The common assumption among political experts is that in a close race, undecided voters tend to break for the challenger. That’s a trend that puts a smile on the face of members of Romney’s camp, but that prediction is about as valuable as the latest skinny on the Internet about who the GOP veep will be.

It can’t be said often enough that political science isn’t science. There is no reason to believe that any past political trends will be repeated. More to the point, if Romney can’t break through and take a lead sometime during the summer, he may never do so.

Which leads me to the conclusion that while Romney should obviously avoid a rash, unvetted and unprepared choice like Sarah Palin, he would be foolish to assume he doesn’t need help from the bottom of the ticket. It’s true that vice presidential nominees are not the difference between victory and defeat, but if Romney decides to play it safe, he will regret it. A dull as dishwater vice presidential pick will help turn the GOP showcase in Tampa into a snoozer. It will also lead to a minimal convention bump that will be widely interpreted as a portent of doom and deprive him of the momentum he needs heading into the home stretch.

The assumption on the part of some Republicans that Obama is so weak that Romney doesn’t need to do something to galvanize his party and seize the attention of the public is based on a misreading of the president’s position. President Obama has no case for re-election, but he remains a historic figure with lots of goodwill and the loyalty of his party and its base. He can be defeated but not if Romney thinks he’s already got the election in his pocket. Rather than worrying about reliving the Palin debacle, Romney needs to understand that at the moment he has no better than an even chance of winning in November. If that doesn’t factor into his choice, then he’s making a big mistake.

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Ready for Weiner, Part Deux?

Perhaps it was always inevitable but ready or not, it appears that Anthony Weiner is trying to worm his way back into public life. Using his always-formidable powers of self-promotion, the disgraced former congressman has started an understated media campaign aimed at testing the waters to see if the world is ready for Weiner, part deux. A story in the New York Post last weekend about his potential run for either mayor or public advocate of New York City has spawned subsequent pieces in the New York Times and other venues, including a feature in Politico in which pollsters are queried about whether it’s too soon for him to risk the judgment of the voters.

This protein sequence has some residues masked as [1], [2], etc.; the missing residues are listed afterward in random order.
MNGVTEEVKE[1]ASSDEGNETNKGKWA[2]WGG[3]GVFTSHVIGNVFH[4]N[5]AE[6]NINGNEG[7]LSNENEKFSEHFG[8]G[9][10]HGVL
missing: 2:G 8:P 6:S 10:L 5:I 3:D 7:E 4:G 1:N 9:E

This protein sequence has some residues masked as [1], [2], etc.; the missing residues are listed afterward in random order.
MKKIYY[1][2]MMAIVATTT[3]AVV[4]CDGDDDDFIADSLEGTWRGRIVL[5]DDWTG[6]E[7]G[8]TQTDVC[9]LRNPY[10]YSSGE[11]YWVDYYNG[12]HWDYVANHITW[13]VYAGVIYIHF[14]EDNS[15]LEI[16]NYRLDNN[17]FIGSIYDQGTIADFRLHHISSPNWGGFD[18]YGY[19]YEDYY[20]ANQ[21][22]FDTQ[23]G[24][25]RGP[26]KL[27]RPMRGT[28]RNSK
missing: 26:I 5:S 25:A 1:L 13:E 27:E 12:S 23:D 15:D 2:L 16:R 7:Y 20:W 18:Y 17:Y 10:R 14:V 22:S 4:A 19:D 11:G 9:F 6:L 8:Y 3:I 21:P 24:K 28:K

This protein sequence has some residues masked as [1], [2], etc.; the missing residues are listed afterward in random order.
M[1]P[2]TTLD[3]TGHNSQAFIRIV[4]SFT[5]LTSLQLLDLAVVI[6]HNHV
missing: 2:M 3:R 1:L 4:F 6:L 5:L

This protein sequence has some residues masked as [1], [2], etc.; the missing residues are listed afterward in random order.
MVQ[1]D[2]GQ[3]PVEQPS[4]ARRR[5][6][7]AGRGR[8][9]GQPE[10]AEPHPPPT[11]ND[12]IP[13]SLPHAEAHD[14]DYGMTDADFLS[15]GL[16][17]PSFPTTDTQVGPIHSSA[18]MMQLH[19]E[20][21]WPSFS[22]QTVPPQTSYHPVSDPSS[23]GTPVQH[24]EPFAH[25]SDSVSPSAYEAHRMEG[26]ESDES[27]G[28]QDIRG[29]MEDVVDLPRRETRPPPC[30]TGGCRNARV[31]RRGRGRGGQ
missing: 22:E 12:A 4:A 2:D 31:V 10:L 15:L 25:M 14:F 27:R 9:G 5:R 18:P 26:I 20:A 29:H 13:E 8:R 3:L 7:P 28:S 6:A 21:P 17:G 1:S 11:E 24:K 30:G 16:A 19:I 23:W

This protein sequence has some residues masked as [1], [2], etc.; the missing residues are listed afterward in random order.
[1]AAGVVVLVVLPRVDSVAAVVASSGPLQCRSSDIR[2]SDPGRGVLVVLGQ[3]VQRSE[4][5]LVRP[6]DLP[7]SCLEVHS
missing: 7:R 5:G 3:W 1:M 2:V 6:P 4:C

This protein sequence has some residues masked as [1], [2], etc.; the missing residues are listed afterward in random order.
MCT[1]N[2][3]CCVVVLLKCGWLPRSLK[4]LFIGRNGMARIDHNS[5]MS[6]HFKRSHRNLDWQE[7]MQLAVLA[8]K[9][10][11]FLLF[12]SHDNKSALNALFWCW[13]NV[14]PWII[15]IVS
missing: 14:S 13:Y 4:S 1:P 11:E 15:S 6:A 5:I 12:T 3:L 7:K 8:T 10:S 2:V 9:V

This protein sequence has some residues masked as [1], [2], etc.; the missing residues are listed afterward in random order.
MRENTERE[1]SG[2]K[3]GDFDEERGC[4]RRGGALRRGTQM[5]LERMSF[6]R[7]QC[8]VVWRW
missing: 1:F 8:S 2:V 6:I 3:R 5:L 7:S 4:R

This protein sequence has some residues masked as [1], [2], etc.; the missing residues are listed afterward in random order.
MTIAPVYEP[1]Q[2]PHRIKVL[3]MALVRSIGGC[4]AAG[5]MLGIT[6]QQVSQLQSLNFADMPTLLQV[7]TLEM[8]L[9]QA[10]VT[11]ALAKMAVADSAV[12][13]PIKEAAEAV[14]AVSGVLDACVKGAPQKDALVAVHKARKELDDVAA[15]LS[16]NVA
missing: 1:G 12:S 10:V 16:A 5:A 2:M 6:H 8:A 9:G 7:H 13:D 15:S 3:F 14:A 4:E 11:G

The jury is still out as to whether enough time has passed since the scandal about his tweeting pictures of his private parts to women around the country blew up. But with a formidable campaign war chest of $4.5 million still in his possession and a less than scintillating field of possible rivals, the odds of his running next year for mayor — the post he has always coveted — are rising. But before we get all get sucked into the Weiner redemption play that is sure to precede a run for office, it’s important to remember that he was run out of office for lying, not for “sexting.”

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Perhaps it was always inevitable but ready or not, it appears that Anthony Weiner is trying to worm his way back into public life. Using his always-formidable powers of self-promotion, the disgraced former congressman has started an understated media campaign aimed at testing the waters to see if the world is ready for Weiner, part deux. A story in the New York Post last weekend about his potential run for either mayor or public advocate of New York City has spawned subsequent pieces in the New York Times and other venues, including a feature in Politico in which pollsters are queried about whether it’s too soon for him to risk the judgment of the voters.

The jury is still out as to whether enough time has passed since the scandal about his tweeting pictures of his private parts to women around the country blew up. But with a formidable campaign war chest of $4.5 million still in his possession and a less than scintillating field of possible rivals, the odds of his running next year for mayor — the post he has always coveted — are rising. But before we get all get sucked into the Weiner redemption play that is sure to precede a run for office, it’s important to remember that he was run out of office for lying, not for “sexting.”

Weiner’s apologists have always been quick to claim that hounding him out of office was unfair because his misbehavior was of the virtual variety. That’s true as far as it goes, as it appears that his hijinks were confined to salacious and bizarre activity on Twitter or email. But though most New Yorkers probably thought such behavior was not what they expected from a member of the U.S. House of Representatives, let alone a newlywed with an accomplished wife, that isn’t what destroyed Weiner’s career.